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April 14, 2015


Almost all of George Bush the Younger’s appointments to high administrative office ranged from bad to disastrous save one. Such bad to disastrous appointments included a Treasury Secretary straight from a CEO stint at Goldman Sachs on Wall Street, attorneys general appointed on the basis of religion rather than experience, neocons and warhawks to the Defense Department, pro-polluters to the EPA etc. Two needless wars marked by deaths and destruction and trillions of dollars in unfunded liabilities (while giving a first-ever tax cut to the rich in a war) were added to our long term deficit due to such war and tax cut in another first-ever: war fought on a credit card followed by the Bush Great Recession due to lack of regulation of Wall Street greed where subprime mortgages were largely financed not by bank deposits but by securitizations (read collateralized debt obligations and credit default swaps – weapons of mass economic destruction – and fearsomely, in amounts today much larger in the derivatives market than before the 2008 debacle that almost led the world to international depression).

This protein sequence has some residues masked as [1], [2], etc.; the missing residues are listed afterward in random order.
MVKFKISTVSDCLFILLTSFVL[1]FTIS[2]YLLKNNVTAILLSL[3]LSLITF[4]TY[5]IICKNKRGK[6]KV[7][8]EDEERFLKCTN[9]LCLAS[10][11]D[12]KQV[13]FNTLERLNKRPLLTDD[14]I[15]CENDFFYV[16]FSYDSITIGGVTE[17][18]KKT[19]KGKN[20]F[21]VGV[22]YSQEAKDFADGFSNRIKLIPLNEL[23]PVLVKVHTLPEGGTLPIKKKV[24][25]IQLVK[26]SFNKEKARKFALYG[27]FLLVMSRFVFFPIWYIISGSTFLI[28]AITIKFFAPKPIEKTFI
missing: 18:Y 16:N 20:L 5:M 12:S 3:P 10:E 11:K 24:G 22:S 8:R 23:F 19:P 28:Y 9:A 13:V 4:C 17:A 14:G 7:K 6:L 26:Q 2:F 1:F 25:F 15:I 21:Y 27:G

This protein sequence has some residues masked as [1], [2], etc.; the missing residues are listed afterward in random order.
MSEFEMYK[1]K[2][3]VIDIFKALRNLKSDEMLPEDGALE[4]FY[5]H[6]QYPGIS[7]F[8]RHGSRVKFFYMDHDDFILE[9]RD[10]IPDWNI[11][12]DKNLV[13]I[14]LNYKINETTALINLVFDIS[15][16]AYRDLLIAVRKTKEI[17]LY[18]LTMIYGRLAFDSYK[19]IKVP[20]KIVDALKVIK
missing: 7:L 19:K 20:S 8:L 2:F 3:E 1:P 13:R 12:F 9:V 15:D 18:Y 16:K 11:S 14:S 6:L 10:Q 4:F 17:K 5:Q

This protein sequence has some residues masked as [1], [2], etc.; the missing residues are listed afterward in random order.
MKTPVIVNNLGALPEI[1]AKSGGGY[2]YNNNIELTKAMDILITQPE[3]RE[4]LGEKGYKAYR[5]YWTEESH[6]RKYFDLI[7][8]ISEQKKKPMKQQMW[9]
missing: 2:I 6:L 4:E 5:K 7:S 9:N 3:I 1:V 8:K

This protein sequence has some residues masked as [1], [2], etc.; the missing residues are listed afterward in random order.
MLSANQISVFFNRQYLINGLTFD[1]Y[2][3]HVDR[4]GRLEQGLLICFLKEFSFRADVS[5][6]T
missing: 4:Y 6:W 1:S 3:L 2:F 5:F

However, one of Bush’s appointees was a good one. I refer to Sheila Bair, who chaired the FDIC from 2006 to 2011 (note the overlap between Bush and Obama administrations). She was retained in her job after Obama took office because she was more devoted public servant than political animal. She was a technocrat interested in doing her job and in general left the political wars to the Congress to fight. She did a good job during her tenure under very trying circumstances of housing bubble, recession, bailout of Wall Street banks, their insurers and even their shareholders. She is now a senior adviser to the Pew Charitable Trusts and chairs the Systemic Risk Council. She is brilliant, pragmatic and relatively apolitical, a perfect combination.